Artificial intelligence (AI) cannot threaten its human creators because it does not have mental capacity, according to Dona Sarkar, the director of technology for Microsoft Accessibility.
“People think that AI has a mind of its own and that it’s going to take over the planet, it’s going to take over our jobs, and it’s going to kill us,” Sarkar said. “None of these are true. It’s a bunch of zeros and ones and funky math. But mostly, it’s a big, fancy autocomplete.”
On Nov. 7, the Women’s Network at Boston College hosted a panel discussing the role of women in AI. Sarkar was joined on Zoom by CEO of Clearbrief Jacqueline Schafer, CEO of InsightCircle.ai Gloria Felicia, Head of AI Investment Management and Planning at Fidelity Lisa Huang, and CEO of AI for the People Mutale Nkonde.
Schafer said that people with diverse interests should get involved in AI, not just those interested in computer science. She explained that companies often have access to the models but do not understand how AI can help other industries, such as health care workers, lawyers, or bankers.
“One other misconception that I could speak about is that it is too late to get involved with [AI], and it’s moving too fast and if you are not a computer science genius, you are not important to how it is evolving,” Schafer said.
Sarker explained that the public has a tendency to blame AI when it is used for bad reasons—rather than holding the people who created it responsible.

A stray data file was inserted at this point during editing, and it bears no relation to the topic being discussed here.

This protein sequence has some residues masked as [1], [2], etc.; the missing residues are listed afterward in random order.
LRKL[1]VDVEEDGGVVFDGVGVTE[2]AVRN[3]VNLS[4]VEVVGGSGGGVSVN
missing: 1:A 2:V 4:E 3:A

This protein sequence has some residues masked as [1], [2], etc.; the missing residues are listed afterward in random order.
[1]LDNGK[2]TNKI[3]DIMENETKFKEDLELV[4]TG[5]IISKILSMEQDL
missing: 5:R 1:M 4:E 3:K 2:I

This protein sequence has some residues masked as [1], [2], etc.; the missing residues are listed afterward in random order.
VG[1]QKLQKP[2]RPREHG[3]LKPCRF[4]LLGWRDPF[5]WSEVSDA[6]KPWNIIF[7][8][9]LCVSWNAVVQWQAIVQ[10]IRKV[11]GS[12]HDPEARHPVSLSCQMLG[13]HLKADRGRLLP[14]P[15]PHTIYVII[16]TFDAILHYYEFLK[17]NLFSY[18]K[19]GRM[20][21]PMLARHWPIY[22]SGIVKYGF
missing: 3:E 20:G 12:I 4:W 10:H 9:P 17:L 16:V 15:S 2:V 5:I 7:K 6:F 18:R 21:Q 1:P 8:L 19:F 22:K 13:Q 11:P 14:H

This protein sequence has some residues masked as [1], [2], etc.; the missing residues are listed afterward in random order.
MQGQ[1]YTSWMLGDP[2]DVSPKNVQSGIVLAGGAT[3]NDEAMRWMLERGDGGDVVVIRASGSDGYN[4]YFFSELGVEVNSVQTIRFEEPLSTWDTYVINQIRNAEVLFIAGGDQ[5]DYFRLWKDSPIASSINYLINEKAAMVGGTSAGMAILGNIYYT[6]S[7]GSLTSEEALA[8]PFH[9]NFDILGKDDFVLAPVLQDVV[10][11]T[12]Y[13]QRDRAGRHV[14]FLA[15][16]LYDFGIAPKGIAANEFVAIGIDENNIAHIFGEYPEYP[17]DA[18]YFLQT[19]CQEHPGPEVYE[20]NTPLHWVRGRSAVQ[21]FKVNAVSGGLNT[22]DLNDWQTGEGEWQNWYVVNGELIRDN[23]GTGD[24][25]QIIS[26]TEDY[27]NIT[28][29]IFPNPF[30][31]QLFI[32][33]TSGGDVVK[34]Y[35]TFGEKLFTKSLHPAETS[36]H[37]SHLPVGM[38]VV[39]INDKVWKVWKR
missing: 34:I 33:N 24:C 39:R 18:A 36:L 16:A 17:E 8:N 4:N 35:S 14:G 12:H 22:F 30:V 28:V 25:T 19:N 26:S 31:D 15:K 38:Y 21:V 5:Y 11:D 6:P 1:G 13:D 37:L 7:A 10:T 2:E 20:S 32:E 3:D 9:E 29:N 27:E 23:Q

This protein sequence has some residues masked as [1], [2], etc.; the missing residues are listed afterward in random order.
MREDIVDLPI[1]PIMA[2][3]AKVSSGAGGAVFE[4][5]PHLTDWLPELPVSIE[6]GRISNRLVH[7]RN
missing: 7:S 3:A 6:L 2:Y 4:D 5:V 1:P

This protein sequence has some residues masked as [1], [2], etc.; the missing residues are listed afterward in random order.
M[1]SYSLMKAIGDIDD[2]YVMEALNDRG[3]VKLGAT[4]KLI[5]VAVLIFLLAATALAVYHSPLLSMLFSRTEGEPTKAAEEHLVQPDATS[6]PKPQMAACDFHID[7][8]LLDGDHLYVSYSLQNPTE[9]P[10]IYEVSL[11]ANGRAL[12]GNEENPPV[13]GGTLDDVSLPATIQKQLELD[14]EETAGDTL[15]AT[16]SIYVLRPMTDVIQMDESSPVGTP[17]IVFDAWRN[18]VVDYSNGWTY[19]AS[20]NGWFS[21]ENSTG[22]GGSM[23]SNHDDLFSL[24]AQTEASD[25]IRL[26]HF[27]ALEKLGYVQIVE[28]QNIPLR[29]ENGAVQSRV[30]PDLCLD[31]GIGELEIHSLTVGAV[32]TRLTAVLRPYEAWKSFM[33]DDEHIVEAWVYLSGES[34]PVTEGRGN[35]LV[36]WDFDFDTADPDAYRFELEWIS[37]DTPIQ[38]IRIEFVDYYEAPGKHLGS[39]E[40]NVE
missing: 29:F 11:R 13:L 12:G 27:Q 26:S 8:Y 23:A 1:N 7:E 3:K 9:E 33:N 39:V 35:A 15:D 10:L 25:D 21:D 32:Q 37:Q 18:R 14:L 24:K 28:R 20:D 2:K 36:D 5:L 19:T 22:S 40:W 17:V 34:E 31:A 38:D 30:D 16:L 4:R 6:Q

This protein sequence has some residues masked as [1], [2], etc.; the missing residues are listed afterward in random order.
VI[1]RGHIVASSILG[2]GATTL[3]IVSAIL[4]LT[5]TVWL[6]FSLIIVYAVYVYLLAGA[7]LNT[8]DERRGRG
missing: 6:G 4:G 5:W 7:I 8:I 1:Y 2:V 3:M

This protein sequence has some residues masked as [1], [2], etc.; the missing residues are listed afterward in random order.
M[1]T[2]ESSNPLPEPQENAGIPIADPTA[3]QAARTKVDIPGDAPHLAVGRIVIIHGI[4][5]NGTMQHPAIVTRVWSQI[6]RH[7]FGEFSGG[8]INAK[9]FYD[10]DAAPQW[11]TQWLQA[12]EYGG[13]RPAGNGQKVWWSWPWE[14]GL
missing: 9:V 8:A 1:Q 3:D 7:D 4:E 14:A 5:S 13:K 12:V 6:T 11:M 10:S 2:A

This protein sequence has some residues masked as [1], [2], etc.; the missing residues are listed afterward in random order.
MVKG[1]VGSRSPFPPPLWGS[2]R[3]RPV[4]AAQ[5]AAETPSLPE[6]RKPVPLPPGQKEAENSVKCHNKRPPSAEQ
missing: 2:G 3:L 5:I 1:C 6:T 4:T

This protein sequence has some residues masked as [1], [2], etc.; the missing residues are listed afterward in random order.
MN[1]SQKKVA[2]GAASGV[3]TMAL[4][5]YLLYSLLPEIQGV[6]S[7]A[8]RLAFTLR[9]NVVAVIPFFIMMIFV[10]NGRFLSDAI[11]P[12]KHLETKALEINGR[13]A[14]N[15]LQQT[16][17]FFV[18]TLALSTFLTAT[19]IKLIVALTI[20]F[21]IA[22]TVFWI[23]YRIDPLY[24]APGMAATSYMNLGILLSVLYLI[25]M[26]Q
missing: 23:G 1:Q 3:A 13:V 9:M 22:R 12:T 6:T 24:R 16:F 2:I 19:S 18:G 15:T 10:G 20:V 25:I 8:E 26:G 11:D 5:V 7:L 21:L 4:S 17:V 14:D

“We can’t remove that accountability from people and say that AI is doing things on its own without human interest, without human interaction, or human interference in the loop because that’s just not true,” Sarkar said. “It is incapable of doing that.”
Sarkar also explained that users must be very specific when prompting AI to do something.
“Treat prompting as you would your intern from last summer,” Sarkar said. “That is it. It’s how you would talk to a real person who you’re asking to get information for you or do something for you. How would you instruct them step by step?”
Big businesses often spread misinformation about the capabilities of AI, especially by suggesting that it needs users’ data to train itself, Felicia said.
“A lot of times, the big corporations, especially in corporate America, said that they thought that AI will always use your data to train data sets.” Felicia said. “That’s not always the case and you can always train your own model.”
Nkonde added that although AI is helpful, its foundations are rooted in white supremacy. She explained that its initial function was for members of Aryan Nations to find each other and weed out people of other races.
“I noticed in about 2015, when Google Image was in beta, which meant people weren’t using it, it labeled two black people as gorillas, and that’s it set me down a research rabbit hole that I’m really still in,” Nkonde said.
The panel wrapped up with each panelist sharing what they think is the most crucial takeaway from their careers in AI. Nkonde shared that she believes the future of AI development is uncertain.
“The future belongs to those who create it,” Nkonde said. “So don’t look to get into something, look to create something and then it will come to you.”